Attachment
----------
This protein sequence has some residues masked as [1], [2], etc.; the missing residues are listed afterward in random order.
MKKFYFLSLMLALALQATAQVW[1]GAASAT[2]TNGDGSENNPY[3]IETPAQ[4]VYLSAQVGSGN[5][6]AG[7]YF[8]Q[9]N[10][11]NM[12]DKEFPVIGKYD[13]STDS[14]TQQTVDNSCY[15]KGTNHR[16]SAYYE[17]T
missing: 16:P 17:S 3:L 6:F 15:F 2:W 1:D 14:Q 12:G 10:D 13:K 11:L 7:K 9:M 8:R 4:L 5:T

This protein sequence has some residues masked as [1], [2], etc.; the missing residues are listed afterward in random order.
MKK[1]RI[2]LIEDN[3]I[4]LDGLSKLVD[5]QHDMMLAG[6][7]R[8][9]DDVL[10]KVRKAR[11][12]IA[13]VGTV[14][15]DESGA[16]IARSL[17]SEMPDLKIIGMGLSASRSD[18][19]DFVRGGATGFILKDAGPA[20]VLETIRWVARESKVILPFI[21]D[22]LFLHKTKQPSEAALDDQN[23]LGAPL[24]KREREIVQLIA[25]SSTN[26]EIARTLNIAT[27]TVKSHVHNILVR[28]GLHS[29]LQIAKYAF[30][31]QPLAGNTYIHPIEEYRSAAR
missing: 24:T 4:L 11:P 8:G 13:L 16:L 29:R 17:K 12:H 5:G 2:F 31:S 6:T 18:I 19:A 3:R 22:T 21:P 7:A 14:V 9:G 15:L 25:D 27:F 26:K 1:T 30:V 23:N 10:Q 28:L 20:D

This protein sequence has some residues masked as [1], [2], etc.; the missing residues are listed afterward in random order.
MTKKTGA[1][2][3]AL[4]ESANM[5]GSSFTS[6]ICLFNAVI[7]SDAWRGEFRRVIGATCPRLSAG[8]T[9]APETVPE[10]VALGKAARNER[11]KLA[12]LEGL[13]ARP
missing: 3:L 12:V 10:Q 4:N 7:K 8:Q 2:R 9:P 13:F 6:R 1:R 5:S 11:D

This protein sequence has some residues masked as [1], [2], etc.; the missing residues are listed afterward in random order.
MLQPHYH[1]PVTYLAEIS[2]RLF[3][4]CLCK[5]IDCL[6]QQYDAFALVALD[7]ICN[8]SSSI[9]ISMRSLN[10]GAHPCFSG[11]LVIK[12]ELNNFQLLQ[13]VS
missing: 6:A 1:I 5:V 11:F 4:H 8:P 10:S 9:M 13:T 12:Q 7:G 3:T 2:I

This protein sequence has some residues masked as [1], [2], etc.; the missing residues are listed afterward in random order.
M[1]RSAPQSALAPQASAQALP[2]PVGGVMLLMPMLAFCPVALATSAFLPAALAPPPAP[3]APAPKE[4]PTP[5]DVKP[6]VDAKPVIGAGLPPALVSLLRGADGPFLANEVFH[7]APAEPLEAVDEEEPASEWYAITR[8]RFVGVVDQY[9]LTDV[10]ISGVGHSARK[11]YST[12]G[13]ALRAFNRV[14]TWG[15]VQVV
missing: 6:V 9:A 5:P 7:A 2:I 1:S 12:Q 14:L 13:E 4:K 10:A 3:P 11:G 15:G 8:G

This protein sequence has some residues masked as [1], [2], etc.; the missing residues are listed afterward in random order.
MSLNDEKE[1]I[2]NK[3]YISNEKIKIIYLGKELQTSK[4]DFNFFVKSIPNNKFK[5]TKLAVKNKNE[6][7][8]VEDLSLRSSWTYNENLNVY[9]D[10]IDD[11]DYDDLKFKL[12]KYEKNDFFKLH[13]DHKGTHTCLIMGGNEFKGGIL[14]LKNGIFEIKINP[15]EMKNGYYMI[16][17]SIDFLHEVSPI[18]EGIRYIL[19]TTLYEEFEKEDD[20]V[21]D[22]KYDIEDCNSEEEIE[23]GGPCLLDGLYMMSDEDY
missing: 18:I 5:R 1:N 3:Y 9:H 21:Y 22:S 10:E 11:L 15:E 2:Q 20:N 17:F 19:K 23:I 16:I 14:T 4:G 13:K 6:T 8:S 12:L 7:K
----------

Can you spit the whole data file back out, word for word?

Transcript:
This protein sequence has some residues masked as [1], [2], etc.; the missing residues are listed afterward in random order.
MKKFYFLSLMLALALQATAQVW[1]GAASAT[2]TNGDGSENNPY[3]IETPAQ[4]VYLSAQVGSGN[5][6]AG[7]YF[8]Q[9]N[10][11]NM[12]DKEFPVIGKYD[13]STDS[14]TQQTVDNSCY[15]KGTNHR[16]SAYYE[17]T
missing: 16:P 17:S 3:L 6:F 15:F 2:W 1:D 14:Q 12:G 10:D 13:K 11:L 7:K 9:M 8:R 4:L 5:T

This protein sequence has some residues masked as [1], [2], etc.; the missing residues are listed afterward in random order.
MKK[1]RI[2]LIEDN[3]I[4]LDGLSKLVD[5]QHDMMLAG[6][7]R[8][9]DDVL[10]KVRKAR[11][12]IA[13]VGTV[14][15]DESGA[16]IARSL[17]SEMPDLKIIGMGLSASRSD[18][19]DFVRGGATGFILKDAGPA[20]VLETIRWVARESKVILPFI[21]D[22]LFLHKTKQPSEAALDDQN[23]LGAPL[24]KREREIVQLIA[25]SSTN[26]EIARTLNIAT[27]TVKSHVHNILVR[28]GLHS[29]LQIAKYAF[30][31]QPLAGNTYIHPIEEYRSAAR
missing: 24:T 4:L 11:P 8:G 13:L 16:L 29:R 17:K 12:H 5:G 2:F 31:S 6:T 18:I 19:A 3:R 22:T 21:P 7:A 14:V 9:G 15:L 25:D 27:F 26:K 1:T 30:V 23:N 10:Q 28:L 20:D

This protein sequence has some residues masked as [1], [2], etc.; the missing residues are listed afterward in random order.
MTKKTGA[1][2][3]AL[4]ESANM[5]GSSFTS[6]ICLFNAVI[7]SDAWRGEFRRVIGATCPRLSAG[8]T[9]APETVPE[10]VALGKAARNER[11]KLA[12]LEGL[13]ARP
missing: 3:L 12:V 10:Q 4:N 7:K 8:Q 2:R 9:P 13:F 6:R 1:R 5:S 11:D

This protein sequence has some residues masked as [1], [2], etc.; the missing residues are listed afterward in random order.
MLQPHYH[1]PVTYLAEIS[2]RLF[3][4]CLCK[5]IDCL[6]QQYDAFALVALD[7]ICN[8]SSSI[9]ISMRSLN[10]GAHPCFSG[11]LVIK[12]ELNNFQLLQ[13]VS
missing: 6:A 1:I 5:V 11:F 4:H 8:P 10:S 9:M 13:T 12:Q 7:G 3:T 2:I

This protein sequence has some residues masked as [1], [2], etc.; the missing residues are listed afterward in random order.
M[1]RSAPQSALAPQASAQALP[2]PVGGVMLLMPMLAFCPVALATSAFLPAALAPPPAP[3]APAPKE[4]PTP[5]DVKP[6]VDAKPVIGAGLPPALVSLLRGADGPFLANEVFH[7]APAEPLEAVDEEEPASEWYAITR[8]RFVGVVDQY[9]LTDV[10]ISGVGHSARK[11]YST[12]G[13]ALRAFNRV[14]TWG[15]VQVV
missing: 6:V 9:A 5:P 7:A 2:I 1:S 12:Q 14:L 13:E 4:K 10:A 3:P 11:G 15:G 8:G

This protein sequence has some residues masked as [1], [2], etc.; the missing residues are listed afterward in random order.
MSLNDEKE[1]I[2]NK[3]YISNEKIKIIYLGKELQTSK[4]DFNFFVKSIPNNKFK[5]TKLAVKNKNE[6][7][8]VEDLSLRSSWTYNENLNVY[9]D[10]IDD[11]DYDDLKFKL[12]KYEKNDFFKLH[13]DHKGTHTCLIMGGNEFKGGIL[14]LKNGIFEIKINP[15]EMKNGYYMI[16][17]SIDFLHEVSPI[18]EGIRYIL[19]TTLYEEFEKEDD[20]V[21]D[22]KYDIEDCNSEEEIE[23]GGPCLLDGLYMMSDEDY
missing: 18:I 5:R 1:N 3:Y 9:H 21:Y 22:S 10:E 11:L 15:E 2:Q 20:N 17:F 19:K 23:I 16:I 14:T 4:G 13:K 6:T 8:S 12:L 7:K